The first quarter was not kind to the Tri-Cities, with the Pasadena, Glendale and Burbank office markets all experiencing negative net absorption. But Burbank took the worst hit: nearly 475,000 square feet came back on the market when Walt Disney Co. vacated its longtime occupancy at the 32-story Alameda Tower, shooting the city’s vacancy rate up more than six points.

Burbank had a “respectable” 13.9 percent vacancy rate at the end of 2012, said William R. Boyd Jr., senior managing director at Charles Dunn Co. But by the end of first quarter 2013, it had risen to 20.2 percent, a number he called “disastrous. That’s beyond description; it’s the highest vacancy rate Burbank has ever experienced.”

Most of the damage was due to Disney vacating close to 500,000 square feet at the office tower at 3900 Alameda Ave. The building is now essentially vacant and New York property owner BlackRock Inc. is reportedly considering selling it. Disney employees were moved to a collection of company-owned properties in the first quarter, including its Grand Central Creative Campus at Flower Street and Grandview Avenue in Glendale.

Another blow to the market was announced, but has yet to be felt. NBC’s “The Tonight Show” will move to New York in 2014. The move itself will be mostly symbolic, since the production shoots in Burbank but does not occupy office space there. But it will affect local companies that serve the show, Boyd said. He predicted it would take the market 18 to 24 months to get back to the 82,000 square feet of positive net absorption Burbank saw in fourth quarter 2012.

Media and technology trends favoring Internet-based entertainment are causing a sea change at the major studios that have traditionally resided in Burbank, and many of them are downsizing as a result. NBCUniversal cut about 500 employees, about 1.5 percent of its workforce, in late 2012. DreamWorks SKG has announced 350 job cuts and Disney this month announced 150 layoffs at its movie studios.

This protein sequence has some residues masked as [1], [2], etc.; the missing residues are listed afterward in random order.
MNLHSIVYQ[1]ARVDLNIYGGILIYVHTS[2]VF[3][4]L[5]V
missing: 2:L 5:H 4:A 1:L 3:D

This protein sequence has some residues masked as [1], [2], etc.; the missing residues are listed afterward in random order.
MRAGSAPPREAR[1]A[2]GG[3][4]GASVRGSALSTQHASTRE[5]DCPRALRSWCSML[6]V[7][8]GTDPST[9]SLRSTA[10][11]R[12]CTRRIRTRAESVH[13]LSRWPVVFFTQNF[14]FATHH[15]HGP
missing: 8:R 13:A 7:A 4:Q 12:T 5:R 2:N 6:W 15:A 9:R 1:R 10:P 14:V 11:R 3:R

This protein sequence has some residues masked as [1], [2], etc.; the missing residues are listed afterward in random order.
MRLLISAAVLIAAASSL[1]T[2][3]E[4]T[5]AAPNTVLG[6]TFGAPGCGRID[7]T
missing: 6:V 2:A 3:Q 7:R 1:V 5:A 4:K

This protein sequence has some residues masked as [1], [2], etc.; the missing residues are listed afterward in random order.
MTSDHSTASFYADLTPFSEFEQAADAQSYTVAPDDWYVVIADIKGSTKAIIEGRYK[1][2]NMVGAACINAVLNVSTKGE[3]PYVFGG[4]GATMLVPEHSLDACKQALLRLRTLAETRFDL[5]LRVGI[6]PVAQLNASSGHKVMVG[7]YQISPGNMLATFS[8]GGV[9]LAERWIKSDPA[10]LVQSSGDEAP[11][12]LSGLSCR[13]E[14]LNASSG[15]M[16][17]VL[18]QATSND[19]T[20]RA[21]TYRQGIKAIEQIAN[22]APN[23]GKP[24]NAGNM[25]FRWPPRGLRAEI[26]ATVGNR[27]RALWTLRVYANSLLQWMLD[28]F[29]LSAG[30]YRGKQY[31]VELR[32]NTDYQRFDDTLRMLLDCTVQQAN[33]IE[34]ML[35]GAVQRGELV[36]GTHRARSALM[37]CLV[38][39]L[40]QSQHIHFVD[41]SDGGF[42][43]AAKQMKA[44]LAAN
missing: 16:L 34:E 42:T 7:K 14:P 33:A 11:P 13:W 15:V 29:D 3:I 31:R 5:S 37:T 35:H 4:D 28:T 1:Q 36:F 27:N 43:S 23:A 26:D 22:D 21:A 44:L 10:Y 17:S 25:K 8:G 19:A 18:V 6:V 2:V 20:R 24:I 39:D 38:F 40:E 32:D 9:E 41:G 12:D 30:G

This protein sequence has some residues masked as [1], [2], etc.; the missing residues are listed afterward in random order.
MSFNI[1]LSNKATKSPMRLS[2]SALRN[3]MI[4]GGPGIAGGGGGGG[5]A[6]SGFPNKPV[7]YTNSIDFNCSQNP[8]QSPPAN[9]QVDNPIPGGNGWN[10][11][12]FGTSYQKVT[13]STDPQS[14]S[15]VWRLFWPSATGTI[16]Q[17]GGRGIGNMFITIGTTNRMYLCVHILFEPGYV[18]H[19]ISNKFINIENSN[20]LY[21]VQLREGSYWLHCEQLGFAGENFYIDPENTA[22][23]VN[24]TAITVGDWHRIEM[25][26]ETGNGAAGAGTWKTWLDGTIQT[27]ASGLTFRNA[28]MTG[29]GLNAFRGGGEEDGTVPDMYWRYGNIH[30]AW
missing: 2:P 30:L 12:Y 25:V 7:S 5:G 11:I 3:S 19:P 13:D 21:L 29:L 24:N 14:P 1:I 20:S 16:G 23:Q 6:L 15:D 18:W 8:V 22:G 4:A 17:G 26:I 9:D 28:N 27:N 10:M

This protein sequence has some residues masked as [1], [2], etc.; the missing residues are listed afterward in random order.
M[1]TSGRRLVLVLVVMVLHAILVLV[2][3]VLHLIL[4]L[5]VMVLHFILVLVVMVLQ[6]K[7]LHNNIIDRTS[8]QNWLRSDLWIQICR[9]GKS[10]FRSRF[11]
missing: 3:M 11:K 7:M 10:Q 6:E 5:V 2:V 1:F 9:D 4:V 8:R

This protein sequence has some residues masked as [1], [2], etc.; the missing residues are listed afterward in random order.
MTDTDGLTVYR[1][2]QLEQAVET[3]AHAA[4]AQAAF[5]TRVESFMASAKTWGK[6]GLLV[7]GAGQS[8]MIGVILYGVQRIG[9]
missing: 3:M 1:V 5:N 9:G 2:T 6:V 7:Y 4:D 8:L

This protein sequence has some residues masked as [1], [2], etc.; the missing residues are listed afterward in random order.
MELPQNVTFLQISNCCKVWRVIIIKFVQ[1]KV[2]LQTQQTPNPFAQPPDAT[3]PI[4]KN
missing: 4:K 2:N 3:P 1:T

Data from Jones Lang LaSalle Inc. show the vacancy rate for the Tri-Cities market at 18.4 percent, up two-and-a-half points from the fourth quarter and back to exactly where it was one year ago. Vacancy rates in Glendale and Pasadena both inched up by less than a point quarter over quarter.

Average rental rates in the Tri-Cities have been relatively flat for the past two years, but market pressure might force them down with so much vacant space.

– Karen E. Klein

Main Events

*The Pasadena headquarters of Avery Dennison Corp., a label and packaging maker, was sold to Foster City investment firm Legacy Partners for about $20 million. The 98,000-square-foot, three-story office building at 150 N. Orange Grove Blvd. and an adjacent property will be converted into a creative office campus. Avery Dennison is reportedly negotiating for about 40,000 square feet at 55 S. Lake Ave. in Pasadena with landlord Beacon Capital Partners.

*The Foothill Center, a six-property business park at 2832 E. Foothill Blvd. in Pasadena, sold for $8.7 million to a family trust in a cash transaction. The property houses a mix of professional tenants.

*The 11-story, 23,000-square-foot AT&T building at 177 Colorado Blvd. in Pasadena is reportedly for sale. The property occupies a full city block and is adjacent to the busy Old Pasadena shopping and dining district.

*Bank of America vacated 45,000 square feet of space on four floors at 611 N. Brand Blvd. in Glendale. The move-out came after 281 employees were laid off in late 2012. The building was foreclosed on in March and is planned to be listed for sale.

*Technology firm DevExpress leased 10,581 square feet in a full-floor relocation to LaSalle Investments’ Glendale building at 505 N. Brand Blvd.

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